Fifty student workers and leaders of activist clubs gathered on Martin Luther King Jr. day for five hours of community organizing training in Seegers.
This was the first time in five years the academic calendar brought students back before MLK Day, which several sponsors on campus used to pay tribute to Martin Luther King Jr.’s ability to organize and change, stated Robin Riley Casey, director of Multicultural Life, one of the sponsors of the event.
“BErg CHANGE, Muhlenberg’s community organizing workshop, was our [Community Engagement and Multicultural Life] attempt at reclaiming a part of the legacy of Dr. Martin Luther King (MLK) that many people don’t acknowledge,” said Riley-Casey. “MLK was a radical activist and a community organizer. He brought people together and built a movement of resistance against racial injustice, unfettered capitalism and the rise of the military machine.”
The training, called BErg CHANGE, was lead by Heather Cronk, who has worked in community organizing for 15 years, almost as long as she has known Beth Halpern, the director of community engagement.
Cronk broke the training into three main sections: public narrative, power mapping and building actions and campaigns, with worksheets handed out explaining each in detail.
Students began the workshop by introducing themselves, the issues they stand for and the challenges of organizing on Muhlenberg’s campus. Club representatives ranged from Residential Services to the Men of Color Network, from Garden Club to Students for Queer Advocacy. Each campaign was written by Cronk on large posters in blue, green and purple markers. Other hand-drawn posters recreated charts and graphs distributed to students on handouts. After students worked in smaller groups, they shared their findings on the posters on the wall.
The section on public narrative featured a discussion of the story of self, the story of now and the story of us, which all intersect to form a public narrative. Cronk focused on ways to convey a campaign and goal that connected to the greater audience.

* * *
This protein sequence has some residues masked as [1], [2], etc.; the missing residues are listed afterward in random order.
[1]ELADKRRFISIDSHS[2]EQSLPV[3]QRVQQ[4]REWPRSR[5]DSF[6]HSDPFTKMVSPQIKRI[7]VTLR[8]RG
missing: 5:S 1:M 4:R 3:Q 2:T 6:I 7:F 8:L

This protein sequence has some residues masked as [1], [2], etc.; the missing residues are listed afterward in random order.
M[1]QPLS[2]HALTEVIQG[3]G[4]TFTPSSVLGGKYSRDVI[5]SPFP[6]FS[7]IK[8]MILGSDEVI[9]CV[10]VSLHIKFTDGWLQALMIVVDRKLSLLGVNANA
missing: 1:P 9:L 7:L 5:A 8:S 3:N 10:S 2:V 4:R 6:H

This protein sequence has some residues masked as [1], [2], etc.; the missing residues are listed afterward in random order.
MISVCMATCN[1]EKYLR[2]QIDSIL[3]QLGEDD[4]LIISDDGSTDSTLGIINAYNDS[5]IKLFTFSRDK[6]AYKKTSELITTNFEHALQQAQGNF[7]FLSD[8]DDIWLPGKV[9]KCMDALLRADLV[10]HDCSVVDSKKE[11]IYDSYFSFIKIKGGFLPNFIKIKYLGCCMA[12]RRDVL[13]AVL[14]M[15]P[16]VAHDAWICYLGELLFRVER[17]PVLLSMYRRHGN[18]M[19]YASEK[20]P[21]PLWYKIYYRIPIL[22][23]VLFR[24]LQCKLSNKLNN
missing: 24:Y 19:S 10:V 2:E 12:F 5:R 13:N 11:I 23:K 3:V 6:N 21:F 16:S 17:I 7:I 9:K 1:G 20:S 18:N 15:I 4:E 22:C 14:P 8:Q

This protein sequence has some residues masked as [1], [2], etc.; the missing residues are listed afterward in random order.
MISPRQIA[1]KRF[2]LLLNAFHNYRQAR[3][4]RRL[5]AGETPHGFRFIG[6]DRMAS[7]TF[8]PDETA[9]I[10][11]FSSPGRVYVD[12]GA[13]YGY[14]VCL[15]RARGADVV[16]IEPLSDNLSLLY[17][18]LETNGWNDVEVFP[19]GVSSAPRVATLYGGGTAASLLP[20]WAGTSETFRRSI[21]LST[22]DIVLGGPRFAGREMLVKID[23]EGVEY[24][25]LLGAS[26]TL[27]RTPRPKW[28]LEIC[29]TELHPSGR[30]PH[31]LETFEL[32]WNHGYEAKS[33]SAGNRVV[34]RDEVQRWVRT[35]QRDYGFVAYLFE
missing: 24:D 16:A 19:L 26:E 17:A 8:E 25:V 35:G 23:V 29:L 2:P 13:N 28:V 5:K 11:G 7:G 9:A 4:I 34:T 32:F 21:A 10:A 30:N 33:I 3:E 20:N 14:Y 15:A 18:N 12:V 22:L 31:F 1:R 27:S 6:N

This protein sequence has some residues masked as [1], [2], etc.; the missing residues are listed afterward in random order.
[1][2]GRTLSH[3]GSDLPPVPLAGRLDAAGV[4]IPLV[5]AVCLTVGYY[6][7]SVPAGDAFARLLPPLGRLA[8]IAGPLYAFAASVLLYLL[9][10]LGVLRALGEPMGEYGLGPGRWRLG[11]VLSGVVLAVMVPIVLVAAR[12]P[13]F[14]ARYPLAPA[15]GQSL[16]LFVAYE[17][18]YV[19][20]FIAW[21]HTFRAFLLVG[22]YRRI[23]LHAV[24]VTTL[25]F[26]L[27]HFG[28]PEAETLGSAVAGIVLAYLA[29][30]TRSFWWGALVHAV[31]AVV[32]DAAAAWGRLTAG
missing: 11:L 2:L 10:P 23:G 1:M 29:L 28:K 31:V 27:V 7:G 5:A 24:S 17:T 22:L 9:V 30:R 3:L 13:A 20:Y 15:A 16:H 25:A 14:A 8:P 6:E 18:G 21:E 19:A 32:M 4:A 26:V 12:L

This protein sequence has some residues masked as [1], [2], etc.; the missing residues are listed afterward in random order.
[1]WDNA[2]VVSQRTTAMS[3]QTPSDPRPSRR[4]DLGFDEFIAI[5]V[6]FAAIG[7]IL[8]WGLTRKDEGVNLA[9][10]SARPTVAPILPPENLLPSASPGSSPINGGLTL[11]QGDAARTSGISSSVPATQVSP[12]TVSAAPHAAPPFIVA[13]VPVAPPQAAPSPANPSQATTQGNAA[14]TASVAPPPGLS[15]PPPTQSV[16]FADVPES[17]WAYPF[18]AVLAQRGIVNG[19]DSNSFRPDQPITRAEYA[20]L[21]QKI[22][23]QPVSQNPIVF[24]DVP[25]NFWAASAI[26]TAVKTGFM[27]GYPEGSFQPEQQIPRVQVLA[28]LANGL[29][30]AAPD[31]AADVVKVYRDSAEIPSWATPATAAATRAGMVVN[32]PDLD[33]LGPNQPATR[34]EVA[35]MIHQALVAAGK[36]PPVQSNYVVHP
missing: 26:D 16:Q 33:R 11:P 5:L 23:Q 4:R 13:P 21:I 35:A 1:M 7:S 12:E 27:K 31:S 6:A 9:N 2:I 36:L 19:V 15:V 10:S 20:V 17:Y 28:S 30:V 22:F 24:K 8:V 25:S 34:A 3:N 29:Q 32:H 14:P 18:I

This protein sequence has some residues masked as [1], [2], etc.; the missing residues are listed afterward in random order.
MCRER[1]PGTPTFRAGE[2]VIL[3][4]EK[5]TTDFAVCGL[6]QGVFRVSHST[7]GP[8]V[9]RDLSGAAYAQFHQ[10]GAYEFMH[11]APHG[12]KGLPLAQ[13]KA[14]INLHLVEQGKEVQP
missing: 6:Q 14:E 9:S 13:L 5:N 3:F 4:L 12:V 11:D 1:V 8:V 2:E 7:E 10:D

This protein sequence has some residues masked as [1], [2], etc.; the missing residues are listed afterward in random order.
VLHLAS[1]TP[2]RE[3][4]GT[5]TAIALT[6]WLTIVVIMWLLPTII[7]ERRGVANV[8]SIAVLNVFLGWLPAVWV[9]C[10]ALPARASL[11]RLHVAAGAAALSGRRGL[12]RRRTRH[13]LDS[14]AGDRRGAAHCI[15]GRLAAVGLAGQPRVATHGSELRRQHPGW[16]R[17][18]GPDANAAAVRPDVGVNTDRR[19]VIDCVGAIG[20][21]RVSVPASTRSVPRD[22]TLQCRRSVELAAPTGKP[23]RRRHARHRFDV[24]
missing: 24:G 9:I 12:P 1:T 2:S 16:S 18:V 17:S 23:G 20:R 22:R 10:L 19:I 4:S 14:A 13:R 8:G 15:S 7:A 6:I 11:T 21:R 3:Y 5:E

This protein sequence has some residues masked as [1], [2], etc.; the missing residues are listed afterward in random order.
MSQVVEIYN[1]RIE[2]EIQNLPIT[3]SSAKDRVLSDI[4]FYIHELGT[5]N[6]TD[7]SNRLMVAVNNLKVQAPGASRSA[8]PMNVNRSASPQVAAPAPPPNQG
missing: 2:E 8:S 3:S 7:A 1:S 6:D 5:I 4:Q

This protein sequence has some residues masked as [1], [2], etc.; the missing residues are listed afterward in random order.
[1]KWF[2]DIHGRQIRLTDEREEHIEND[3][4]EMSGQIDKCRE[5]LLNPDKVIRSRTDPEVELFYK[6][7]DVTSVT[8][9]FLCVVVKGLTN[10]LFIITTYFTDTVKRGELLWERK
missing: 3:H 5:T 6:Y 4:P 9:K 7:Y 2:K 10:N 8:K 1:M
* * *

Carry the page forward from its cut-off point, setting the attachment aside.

Morgan Kelly ‘19, who attended Environmental Action, Community Engagement and for her job as a sustainability intern, explained the story of us as: “The emphasis put on yourself and the story you can tell and how that can relate to others and bring them to your campaign and see the change you can make.”
The next session focused on power mapping, which Cronk defined as, “getting a sense for who has the power to make a decision that we want to be made, and how we try to change that person’s mind so that they make that decision.”
Together on a set of axes of influence and allyship, the group plotted important individuals in Muhlenberg Trans Advocacy Coalition’s campaign to gain more gender-neutral bathrooms on campus. Cronk used the campaign as an example because it had a clear goal and a concrete plan. The students of MTAC have secured 17 gender-neutral bathrooms on campus in the last five years.
The final section was on building actions and campaigns, where students discussed in small groups different actions they could take to further their cause and filled out a chart that compared the energy it took to create the predicted outcome, and then discussed effectiveness of different strategies.
I learned a lot about Muhlenberg as a whole…I obviously know all the good things about Berg and how people are so open all the time. Other people have said issues I didn’t know were present on campus before today.
Sarah Krsnak ‘21, who attended for Garden Club, wants to use these tactics to start an on-campus thrift store.
“I know a lot of students here have clothing they’re not wearing or they want new clothing. I’m looking for ways to get started,” said Krsnak. “There’s little presence of student-run businesses on campus and that’s kind of upsetting. I want students to be able to make money out of this thrift store. So I’d like to buy the things back from students for a reduced price so they make a profit and then sell those things in the store.”
At the end, students gave feedback as a group and went over what was most helpful in the workshop.
“Hopefully this can teach us how to get more student engagement and more students involved in general and reach more students and a broader spectrum of people,” said Kelly.
Liv Fargiano ‘22, who attended as part of Alpha Phi Omega service fraternity, walked away with more than organizing strategies.
“I learned a lot about Muhlenberg as a whole because I’m just a freshman. I obviously know all the good things about Berg and how people are so open all the time,” said Fargiano “Other people have said issues I didn’t know were present on campus before hearing about them from people today.”
BErg CHANGE was sponsored by the Office of Community Engagement, the Office of Multicultural Life, Division of Student Affairs, Provost’s Office, Black Students Association and the Men of Color Network.